An auction that could have saved Revel Casino Hotel from closing its doors has failed to attract any qualified bids, but a source told NJBIZ on Monday the submissions of three prospective buyers are now being reviewed for financial viability.
The source, which requested anonymity because they are not authorized to speak on the subject, said that “there are three bids out there,” but the bidders need to “show the lender that they’re qualified.”
That means a determination of whether they have the financial wherewithal to support their bid. The names of the bidders were not immediately available.
The news comes after a judge agreed to postpone the auction last week, following a request by attorneys hired to handle the bankruptcy of the Atlantic City gaming hall.
The attorneys said they had received multiple bids by an Aug. 4 deadline and needed time to review the submissions and research buyer backgrounds.
NBC10 in Philadelphia, which was the first to report that no qualified bids were submitted, said Revel’s board of directors was meeting Monday to determine the next steps and whether it will be forced to close the ailing casino.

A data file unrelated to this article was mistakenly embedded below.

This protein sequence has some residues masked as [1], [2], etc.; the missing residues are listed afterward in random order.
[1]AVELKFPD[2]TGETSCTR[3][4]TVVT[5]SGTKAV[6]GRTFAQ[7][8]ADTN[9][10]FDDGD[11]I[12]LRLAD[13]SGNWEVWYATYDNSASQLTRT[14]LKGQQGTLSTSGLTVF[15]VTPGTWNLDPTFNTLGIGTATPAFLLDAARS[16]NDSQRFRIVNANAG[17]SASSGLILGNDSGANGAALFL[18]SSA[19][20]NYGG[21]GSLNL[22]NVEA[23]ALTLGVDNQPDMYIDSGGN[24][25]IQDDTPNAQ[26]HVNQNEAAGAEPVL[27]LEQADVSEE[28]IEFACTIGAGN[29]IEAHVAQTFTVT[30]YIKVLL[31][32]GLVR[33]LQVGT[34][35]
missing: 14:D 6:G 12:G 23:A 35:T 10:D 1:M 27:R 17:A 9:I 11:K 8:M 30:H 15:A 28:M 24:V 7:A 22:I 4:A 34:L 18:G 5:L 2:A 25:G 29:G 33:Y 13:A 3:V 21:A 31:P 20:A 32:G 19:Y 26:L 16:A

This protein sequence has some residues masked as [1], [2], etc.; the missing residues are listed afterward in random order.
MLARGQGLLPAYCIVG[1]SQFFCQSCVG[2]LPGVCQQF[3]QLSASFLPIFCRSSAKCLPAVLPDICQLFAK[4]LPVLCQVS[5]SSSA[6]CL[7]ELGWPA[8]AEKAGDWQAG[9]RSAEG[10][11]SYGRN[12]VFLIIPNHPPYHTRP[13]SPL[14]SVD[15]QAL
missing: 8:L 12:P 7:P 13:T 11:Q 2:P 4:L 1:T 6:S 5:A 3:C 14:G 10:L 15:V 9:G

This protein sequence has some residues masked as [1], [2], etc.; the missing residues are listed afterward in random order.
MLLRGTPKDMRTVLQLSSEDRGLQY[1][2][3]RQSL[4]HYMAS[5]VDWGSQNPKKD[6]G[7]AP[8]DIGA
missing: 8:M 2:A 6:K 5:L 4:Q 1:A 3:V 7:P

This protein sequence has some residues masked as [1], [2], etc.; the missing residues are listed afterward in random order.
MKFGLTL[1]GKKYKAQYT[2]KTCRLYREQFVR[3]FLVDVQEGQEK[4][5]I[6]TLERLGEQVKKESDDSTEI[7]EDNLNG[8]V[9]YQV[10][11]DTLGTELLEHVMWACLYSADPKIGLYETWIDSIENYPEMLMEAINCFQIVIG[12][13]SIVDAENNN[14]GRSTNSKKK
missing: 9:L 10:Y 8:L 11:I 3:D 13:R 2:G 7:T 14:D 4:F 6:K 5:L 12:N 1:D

NBC10 reported an announcement could come soon after that decision is made.
As Revel prepared to enter bankruptcy proceedings in June, ownership told employees they could be terminated as soon as Aug. 18.
The 2-year-old, $2.4 billion casino is in bankruptcy court for the second time. The property has only lost money since opening, falling far short of expectations of attracting a new clientele to Atlantic City and spurring a renaissance of the ailing resort town.
Atlantic City Mayor Don Guardian has said there are six potential buyers for the towering property, one of three casinos in danger of closing. The others are Showboat and Trump Plaza, which could close by Labor Day if buyers are not found.
Revel first filed for bankruptcy in March 2013, resulting in a process that cut its $1.5 billion in debt more than 80 percent. It also resulted in investors exchanging debt for equity in the property.
In the most recent proceedings, a judge last month said she would approve bonuses worth a total of $1.75 million for executives at the casino if they manage to find a buyer, the AP reported.
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